The story of two administrative states: State capacity in Hong Kong and Singapore

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Abstract

Hong Kong and Singapore are both typical administrative states with an efficient administration and a vibrant market, which had achieved rapid economic growth in the past decades. This article examines the trajectory of their state capacity, highlighting recent problems and challenges. Based on a conceptual framework that captures and links up four dimensions - namely polity, bureaucracy, economy and civil society - their commonalities and differences in response are discussed. Their experience should be of particular relevance to transitional authoritarian states in Asia such as China, which faces similar challenges to reform in the arenas of politics, administration, economics and society. Copyright © 2008 Taylor & Francis Group, an informa business.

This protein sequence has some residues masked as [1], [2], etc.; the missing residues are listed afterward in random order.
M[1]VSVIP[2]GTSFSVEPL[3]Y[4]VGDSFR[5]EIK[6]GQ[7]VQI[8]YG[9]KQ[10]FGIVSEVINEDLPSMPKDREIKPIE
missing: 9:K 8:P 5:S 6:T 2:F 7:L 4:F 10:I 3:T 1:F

Original languageEnglish
Pages (from-to)121-145
JournalThe Pacific Review
Volume21
Issue number2
DOIs
Publication statusPublished - May 2008

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Singapore
Hong Kong
bureaucracy
civil society
economic growth
reform
China
economy
politics
market
economics
experience
Group
Society

Citation

Cheung, A. B. L. (2008). The story of two administrative states: State capacity in Hong Kong and Singapore. The Pacific Review, 21(2), 121-145.

Keywords

  • Administrative state
  • State capacity
  • Hong Kong
  • Singapore
  • Institutional
  • Logic
  • Re-institutionalization
  • Strategic linkages